To address these challenges and avoid further consumer harm, the U.K. government decided to grant the FCA powers to make rules on the scope of the products subject to the U.K. PRIIPs Regulation. This approach provides much needed legal certainty, which the EU has not been able or willing to provide.[17]

In its consultation, the FCA is proposing to make rules, which will have legal effect, to clarify whether certain features of corporate bonds make a product a PRIIP. The FCA’s proposed rules set out debt securities that are PRIIPs, those that are not PRIIPs, and features of debt securities that are neutral. Many of the FCA’s proposals reflect our analysis as set out in the aforementioned client note. The FCA’s proposed rules (to be set out in a new Product Disclosure sourcebook) are:

  • Debt securities are a PRIIP where the level of interest payable, any conditionality of principal repayment or the issuer’s default risk is linked to:
    • fluctuations in reference indices or benchmarks relating to investment assets, excluding the Bank of England official Bank Rate and benchmarks or indices that relate to the performance of the general economy (e.g. those tracking the rate of inflation or money market interest rates); or
    • the value or performance of reference assets, including a basket of shares; or
    • the value or performance of investments held by the issuer (or an entity connected to the issuer, including members of the same group), such as derivatives, real estate, a pool of receivables, or a portfolio of securities.
  • A debt security would not be a PRIIP where the:
    • return on the security is determined by the economic performance of the issuer’s (or, where a bond is guaranteed by a group entity, that entity’s) commercial or industrial activities. The FCA adds that lending, investment, and any other financial sector activities would not be considered commercial or industrial activities of an issuer; and
    • terms of the debt security do not impose any modification, structuring, or conditionality on the issuer’s obligation to pay interest or repay the principal, except for the effect of certain neutral features (about which, see below).
  • The following “neutral” features would not cause a debt security to be considered a PRIIP:
    • Fixed rate bonds, even if the coupons are subject to pre-defined changes (because the returns to investors for these investments are not subject to fluctuations).
    • Floating rate bonds provided the interest payable is: (i) determined by the Bank of England official Bank Rate or indices that relate to the performance of the general economy, with or without a spread indicating the issuer’s credit risk; and (ii) not subject to any modification or structuring (for example, a cap or a floor other than zero).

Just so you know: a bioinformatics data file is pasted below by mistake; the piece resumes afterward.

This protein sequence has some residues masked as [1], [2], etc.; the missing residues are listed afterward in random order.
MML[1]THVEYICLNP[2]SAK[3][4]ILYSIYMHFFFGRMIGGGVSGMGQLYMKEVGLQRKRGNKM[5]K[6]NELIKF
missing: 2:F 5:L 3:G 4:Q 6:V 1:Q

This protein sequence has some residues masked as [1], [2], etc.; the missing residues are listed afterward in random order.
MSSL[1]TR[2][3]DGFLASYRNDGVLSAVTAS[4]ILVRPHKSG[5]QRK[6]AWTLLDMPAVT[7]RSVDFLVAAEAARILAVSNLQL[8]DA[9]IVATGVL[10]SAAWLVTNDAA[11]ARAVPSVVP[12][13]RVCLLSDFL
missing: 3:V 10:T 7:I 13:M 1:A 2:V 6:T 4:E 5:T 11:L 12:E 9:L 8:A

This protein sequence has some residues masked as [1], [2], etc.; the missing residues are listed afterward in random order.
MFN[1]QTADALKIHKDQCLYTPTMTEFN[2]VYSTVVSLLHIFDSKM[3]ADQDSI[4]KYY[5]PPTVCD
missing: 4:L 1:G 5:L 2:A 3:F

• Subordinated bonds, and bonds with perpetual or indefinite terms.
    • A put option where the investor has a discretion to demand early repayment of the debt security on pre-agreed terms, or to convert or exchange into one or more shares of the same issuer at a pre-determined price.
    • A call option that permits the issuer to redeem early at least at par, provided that exercise of the option is not linked to fluctuations in reference values or investment asset performance and the mechanism to calculate the net present value of the future coupon payments is made clear to the investor.

The FCA’s view is that these types of put or call options that include, but are not limited to, make-whole or change of control clauses do not render a product to be as complex as other products that are certainly PRIIPs.

The FCA also intends to introduce a rule to clarify that a financial instrument issued before January 1, 2018 is not a PRIIP, even if it remains available for trading on a secondary market to retail investors. This would be a most welcome clarification of the position on legacy products as it would create much greater legal certainty than was achieved in the Guidelines issued by the European Commission in 2017.[18]

Proposed New Guidance on “Made Available”

Under the U.K. PRIIPs Regulation, issuers must produce a KID whenever PRIIPs that they are issuing are “made available” to U.K. retail investors. There is some ambiguity in terms of what constitutes “made available,” which has led some firms to produce a KID even where they do not intend to sell the product to retail investors, to avoid inadvertently falling foul of the rules.

To combat this, the FCA proposes new guidance setting out the conditions in which PRIIPs will not be “made available” to retail investors, namely where:

  • it is clear from the marketing materials, including the prospectus if there is one, that the financial instrument is only being offered to “investors eligible for categorization as professional clients or eligible counterparties under the FCA’s rules” and is not intended for retail investors;
  • the issuer and, for the secondary markets, the distributor take reasonable steps to ensure that the financial instrument is targeted at only investors eligible for categorization as professional clients and eligible counterparties; and
  • the financial instrument has a denomination or minimum investment of £100,000 or more.

Notably, according to the text of the proposed guidance, a financial instrument would not be considered as being made available to a retail investor where it is made available to a retail investor that has opted to be a professional client (i.e. an elective professional client).

Proposed Changes to the UK PRIIPs TS

The FCA is proposing to make numerous changes and improvements to the existing U.K. PRIIPs TS, ranging from information on performance and risk to transaction cost disclosure requirements. The proposals are discussed in the body of the consultation paper and a mark-up of the U.K. PRIIPs TS text is in an annex to it.

Information on Performance and Risk